Four of us arrive at just before midnight Zermatt at the train station. With us a few English-speaking others, but have more drinking than running in mind at the moment. On the station toilet we refill our bottles, shoulder our heavy backpacks and skis and make our way through the beautiful village, which now, on Tuesdays, shows little of the hustle and bustle that always reigns over the weekend. We follow the hiking signs direction ZmuttThere is no snow down here. On a broad path, it goes for about an hour slightly uphill and around a bend westward, (almost) all the time directly ahead of the Matterhorn. At the Fool of the Full Moon we can walk without headlamps, the trees and mountains cast their shadows as if it were daylight. We leave Zmutt behind us and walk for another 15 minutes until we set up camp north of the reservoir at 2000m on a flat grassy hill. The perfect place for night shots of Matterhorn and Co is this, we still enjoy the quiet nightly mountain world, before we all disappear into the sleeping bags.
The alarm rings at 6:30 am, for humanity's sake I let it snooze a few more times until we crawl out at a bit windy at a quarter to six. But now quickly packed the things to take with fresh energy and at dusk the long journey to the summit in attack. We still keep walking on the hiking trail, over the Bodmen and to Chalbermatten, a small house. At P. 2161 the snow cover starts, we lose our way, but we keep practically the big ponds in front of the Zmutt Glacier to. This is apparently completely covered with debris, at least where the snow has already melted. We find the departure or ascent tracks, which run along the left (southern) edge until you cross the glacier to about 2500m and to the north P. 2735 pass the first flat plateau in a wide left bend. We are now on the way of Patrol of the Glacier, which takes place in two weeks (end of April). This is marked with red poles, and nose all the way come to meet us other tour operators. One helicopter after another roars over us, and when we arrive on the second plateau, we also see why. The army, the organizer of the race, builds supply and helper tents at regular intervals (2-3km) in the middle of the glacier. We take a break, let the helicopter blow through our hairstyle, and take a look at the whole thing.
From the hot strong wind is still nothing to feel, the sun bangs from the almost cloudless sky, and you're glad to be on the road with the good old sunscreen. Continue on the Stockjigletscher on good snow and without gaps up to the next plateau under the summit, which is now only 150 meters above us. Nevertheless, we lay down briefly on our backpacks and I nod promptly. After ten minutes, however, we gather and take the last few meters on the broad summit of Tete Blanche (3710m), with Steinmann and summit cross. From here you have a terrific view, on the one hand back to the valley, there behind the corner is Zermatt, now 2100 meters below us. On the other hand, to the east, the entire Zermatt four-thousander, directly in front of Dent d'Herens and Matterhorn, both impressive figures. At the very back, Breithorn, Liskamm and Signalalk peep out, then further left then Mischabelgruppe. But mastering the panorama definitely does the (or the?) Dent Blanche, with the southwest flank pointing in our direction. To the south and west the view extends over Gran Paradiso, Mont Blanc, the Bouquetins, the Dent du Midi up to the Diablerets, Wildhorn and Wildstrubel. From our overnight camp here, we took about 7 hours with extensive breaks, a little less than the motivated, who train here on the PdG.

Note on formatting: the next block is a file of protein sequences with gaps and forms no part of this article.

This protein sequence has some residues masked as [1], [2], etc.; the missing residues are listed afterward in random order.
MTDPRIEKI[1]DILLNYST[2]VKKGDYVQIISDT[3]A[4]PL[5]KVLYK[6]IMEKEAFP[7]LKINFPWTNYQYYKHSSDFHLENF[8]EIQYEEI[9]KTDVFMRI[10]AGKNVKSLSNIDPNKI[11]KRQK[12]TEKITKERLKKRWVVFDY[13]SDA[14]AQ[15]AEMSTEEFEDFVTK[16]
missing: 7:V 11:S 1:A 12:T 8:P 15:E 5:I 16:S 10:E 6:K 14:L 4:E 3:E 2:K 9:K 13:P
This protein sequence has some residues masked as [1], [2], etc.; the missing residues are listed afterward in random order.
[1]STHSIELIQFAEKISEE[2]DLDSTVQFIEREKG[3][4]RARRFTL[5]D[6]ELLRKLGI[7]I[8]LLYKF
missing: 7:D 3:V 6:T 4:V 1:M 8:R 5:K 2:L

We get ready for the descent, and we are rushing over relatively well-moving snow only to the north, to the camp of the PdG, then following the bars over the flat Mont Miné Glacier, Shortly before the northern foot of the Dent de Bertol the skins have to come back, a flat but longer ascent Bertol still has to be done. There, too, a camp is built, one of the soldiers instructs us to go to our knees at the break and not to stand, so that the wind gusts of the helicopters and, above all, our skis do not blow over the edge. Very impressive, these machines. From the Col de Bertol (P. 3268) it now means to drive on the aufgefirnten snow a bit steeper direction glacier. This is pure enjoyment, if you take a few breaks. All the luggage on the back of course pushes to the feet. at P. 2664 arrived, we probably no longer have the tracks in view, the south probably to P. 2625 have turned, where it still has snow. We drive along the steep summer path, use every bit of snow, and have to carry a few times. From the Madonna (or Maria?) Statue you can then get up a couple of times with a skier Arolla Glacierand, following the tracks, you glide and push yourself to the power station. From there on the trail to Les Magines, and you're on the road from Arolla, a nice little place (almost) at the end of the valley, still at 2000 meters altitude. With a little grunts we walk the 300 meters on the road up to the village center, the post bus stop.
The ride down to the Rhone Valley takes about an hour, with first the Mont Collon and later the Dent Blanche. Really impressive area, the Valais.
Ascent 2200 Hm (7-8 hours with breaks)
Departure 1800 Hm (3-3.5 hours with breaks)
Total distance 28km
Equipment: rope and harness if there is a risk of crevasses, avalanche beacon behind the Bertol hut if there is an avalanche. We had everything we needed but nothing 🙂 (level 1)
Very long and shallow, but easy ascent, beautiful panorama all the time, ascent except a beautiful descent, first flat on the glacier, then steeper in Arolla valley.